The 'Ostrich Effect' and the Relationship between the Liquidity and the Yields of Financial Assets

Posted: 2 Jun 2005

See all articles by Dan Galai

Dan Galai

Hebrew University of Jerusalem - Jerusalem School of Business Administration

Orly Sade

Hebrew University of Jerusalem - Department of Finance

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Abstract

This paper documents that government T-bills provided a higher Yield to Maturity than an equally risky illiquid asset (bank deposits) in Israel. This cannot be attributed to taxes, risk or transaction costs. We relate our finding to the Myopic Loss Aversion literature (MLA) and suggest that the observed puzzle is due to the positive correlation between liquidity and the flow of market information. We use the term "Ostrich Effect", to describe investor behavior, since ostriches are believed to treat apparently risky situations by pretending they do not exist. As predicted by the Ostrich Effect, we find that the difference between the return on the liquid asset relative to the illiquid asset is higher in periods of greater uncertainty.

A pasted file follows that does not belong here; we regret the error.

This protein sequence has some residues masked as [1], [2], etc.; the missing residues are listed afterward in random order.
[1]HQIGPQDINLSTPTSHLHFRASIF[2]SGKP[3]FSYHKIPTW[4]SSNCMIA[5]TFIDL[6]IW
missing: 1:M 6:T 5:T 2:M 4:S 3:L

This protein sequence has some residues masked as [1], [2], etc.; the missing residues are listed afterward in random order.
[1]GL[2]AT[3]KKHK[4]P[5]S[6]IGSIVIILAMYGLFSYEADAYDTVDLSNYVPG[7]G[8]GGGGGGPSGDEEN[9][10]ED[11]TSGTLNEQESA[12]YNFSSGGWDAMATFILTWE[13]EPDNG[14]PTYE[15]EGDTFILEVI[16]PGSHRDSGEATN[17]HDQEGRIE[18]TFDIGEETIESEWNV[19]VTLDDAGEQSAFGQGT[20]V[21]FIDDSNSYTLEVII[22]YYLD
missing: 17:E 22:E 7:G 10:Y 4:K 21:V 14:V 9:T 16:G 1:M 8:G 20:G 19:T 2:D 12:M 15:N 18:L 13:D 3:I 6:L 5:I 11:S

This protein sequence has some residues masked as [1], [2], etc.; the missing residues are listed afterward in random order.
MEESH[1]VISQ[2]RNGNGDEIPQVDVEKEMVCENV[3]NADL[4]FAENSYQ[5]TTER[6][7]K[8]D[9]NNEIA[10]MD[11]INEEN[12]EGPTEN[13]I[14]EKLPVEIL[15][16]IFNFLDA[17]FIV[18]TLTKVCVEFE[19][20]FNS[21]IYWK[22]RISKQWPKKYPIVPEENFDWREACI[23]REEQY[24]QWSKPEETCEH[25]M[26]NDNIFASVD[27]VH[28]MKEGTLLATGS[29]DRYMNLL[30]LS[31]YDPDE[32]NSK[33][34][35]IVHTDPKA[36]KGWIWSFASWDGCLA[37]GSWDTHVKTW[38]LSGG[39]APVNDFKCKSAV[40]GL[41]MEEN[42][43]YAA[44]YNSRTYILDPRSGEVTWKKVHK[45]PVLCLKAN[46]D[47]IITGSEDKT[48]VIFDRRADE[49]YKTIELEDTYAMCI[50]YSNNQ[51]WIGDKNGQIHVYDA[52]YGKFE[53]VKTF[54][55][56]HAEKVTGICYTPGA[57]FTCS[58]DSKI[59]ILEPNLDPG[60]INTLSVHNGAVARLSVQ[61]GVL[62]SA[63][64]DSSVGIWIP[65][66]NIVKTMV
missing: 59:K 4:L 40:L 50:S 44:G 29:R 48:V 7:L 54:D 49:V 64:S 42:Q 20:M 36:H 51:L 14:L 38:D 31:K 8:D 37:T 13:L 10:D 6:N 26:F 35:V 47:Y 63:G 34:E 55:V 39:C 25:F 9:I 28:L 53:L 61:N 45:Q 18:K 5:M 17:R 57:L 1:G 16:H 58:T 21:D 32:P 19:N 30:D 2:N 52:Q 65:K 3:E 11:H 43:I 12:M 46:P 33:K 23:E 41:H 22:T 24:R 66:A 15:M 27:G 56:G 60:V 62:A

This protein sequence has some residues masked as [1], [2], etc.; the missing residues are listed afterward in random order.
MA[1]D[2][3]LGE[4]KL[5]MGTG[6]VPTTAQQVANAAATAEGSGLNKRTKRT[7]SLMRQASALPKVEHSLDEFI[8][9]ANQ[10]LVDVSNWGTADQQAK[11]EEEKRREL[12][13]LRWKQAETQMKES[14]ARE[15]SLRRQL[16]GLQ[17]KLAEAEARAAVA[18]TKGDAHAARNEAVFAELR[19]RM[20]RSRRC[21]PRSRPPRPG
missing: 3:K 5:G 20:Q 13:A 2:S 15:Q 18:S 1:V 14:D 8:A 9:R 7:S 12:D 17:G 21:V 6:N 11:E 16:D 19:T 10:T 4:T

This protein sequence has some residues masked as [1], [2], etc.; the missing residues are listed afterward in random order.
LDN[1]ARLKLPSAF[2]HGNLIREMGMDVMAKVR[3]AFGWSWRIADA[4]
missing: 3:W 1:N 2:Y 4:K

Suggested Citation

Galai, Dan and Sade, Orly, The 'Ostrich Effect' and the Relationship between the Liquidity and the Yields of Financial Assets. Journal of Business, Forthcoming. Available at SSRN: https://ssrn.com/abstract=734023

Dan Galai

Hebrew University of Jerusalem - Jerusalem School of Business Administration ( email )

Mount Scopus
Jerusalem, 91905
Israel
972 2 5883235 (Phone)
972 2 5881341 (Fax)

Orly Sade (Contact Author)

Hebrew University of Jerusalem - Department of Finance ( email )

Mount Scopus
Jerusalem, 91905
Israel
972 2 588 3227 (Phone)

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